The Germans are onto something. They call a bike a “rad”. From a linguistic standpoint, that is the most accurate name for a bike in any language. They call Cycling “riding rad”. I’m not even making that up. Radfahren. When they put it in a sentence, it translates roughly to “I’m practicing being rad.” I accept the possibility that I have the nuances of the translation off a tad because I don’t speak German, but I am pretty sure it’s directionally correct.
Rudy Pevenage wasn’t German, he was Belgian. I like most Belgians, but Jan Ullrich should have chosen a different coach and mentor because as it turns out, Rudy was a back-stabbing, turncoat, Judas motherfucker. And he looked like a blowup doll. Never trust anyone who looks like a blowup doll.
I think it’s fair to say Germans aren’t known as being an overly sympathetic people. When Jan Ullrich shat the bed by getting caught up in Operación Puerto and again later when Rudy took the liberty to confess on Jan’s behalf, it broke hearts around the world, mine included. But just like every other time we’ve had our hearts broken, we blew through a few meaningless flings, settled down, and got over it. Not Germany. Germany Sharpied “Cheating Bastard” on Cycling’s forehead, threw all its belongings on the front lawn, and set that shit on fire. No more National Tour, no more television coverage of any race happening anywhere.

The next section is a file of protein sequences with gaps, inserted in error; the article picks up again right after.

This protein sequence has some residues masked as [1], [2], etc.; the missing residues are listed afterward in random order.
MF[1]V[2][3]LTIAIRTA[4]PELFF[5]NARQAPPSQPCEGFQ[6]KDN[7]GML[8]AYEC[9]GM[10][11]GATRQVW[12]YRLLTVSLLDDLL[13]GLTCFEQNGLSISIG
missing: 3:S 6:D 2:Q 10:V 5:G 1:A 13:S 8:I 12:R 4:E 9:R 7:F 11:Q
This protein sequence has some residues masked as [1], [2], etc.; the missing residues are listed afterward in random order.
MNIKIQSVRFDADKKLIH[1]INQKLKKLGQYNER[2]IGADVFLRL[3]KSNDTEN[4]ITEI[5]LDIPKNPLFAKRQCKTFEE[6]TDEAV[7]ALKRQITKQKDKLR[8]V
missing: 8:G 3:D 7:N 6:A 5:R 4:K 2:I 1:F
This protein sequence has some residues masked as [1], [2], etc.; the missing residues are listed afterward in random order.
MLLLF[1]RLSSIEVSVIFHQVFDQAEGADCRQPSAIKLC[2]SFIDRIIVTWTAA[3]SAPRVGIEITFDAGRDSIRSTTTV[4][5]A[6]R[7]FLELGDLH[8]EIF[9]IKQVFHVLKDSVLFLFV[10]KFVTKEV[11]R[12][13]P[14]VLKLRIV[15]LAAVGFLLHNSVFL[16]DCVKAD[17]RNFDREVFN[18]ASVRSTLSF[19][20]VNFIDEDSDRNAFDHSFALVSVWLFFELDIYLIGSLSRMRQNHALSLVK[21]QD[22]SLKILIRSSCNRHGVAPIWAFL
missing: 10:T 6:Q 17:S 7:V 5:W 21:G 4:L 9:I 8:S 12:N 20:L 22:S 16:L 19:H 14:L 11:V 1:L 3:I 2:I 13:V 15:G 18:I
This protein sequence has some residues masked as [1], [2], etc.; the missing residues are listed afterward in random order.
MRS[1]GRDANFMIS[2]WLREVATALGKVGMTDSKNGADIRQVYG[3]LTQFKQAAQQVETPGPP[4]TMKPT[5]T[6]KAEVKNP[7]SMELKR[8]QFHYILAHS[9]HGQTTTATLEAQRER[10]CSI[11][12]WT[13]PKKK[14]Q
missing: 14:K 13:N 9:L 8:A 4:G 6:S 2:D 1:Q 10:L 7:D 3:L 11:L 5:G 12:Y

It must have been tough to be an aspiring Cyclist in Germany during this time; I imagine that confessing your dreams of becoming a Pro to an anxious parent trying to get you to focus on school instead was the sort of proclamation that sucked the air right out of the room. I shudder to think that it may well have resulted in more than a few hacksaws being taken to a bicycle frame by a desperate father.
I have it on the excellent authority of the man down the pub that Cycling is undergoing some kind of rejuvenation in Germany. And if you haven’t watched Clean Spirit, might I suggest you stop reading Velominati and go watch it. And then come back and commence reading Velominati. John Degencobble and Marcel Kittel are two funny bastids with the kind of unhealthy love for the bike that makes it impossible not to like them. And it gives you hope that there are at least two fellows in the men’s peloton who are trying to take racing clean seriously.
There are numerous Germans riding the Pro circuit today that are fun to watch race. I’m glad Zee Germans are coming; if the only emotion they seem to wear on their sleeve is their zaney love for suffering, then that’s a good one to settle on.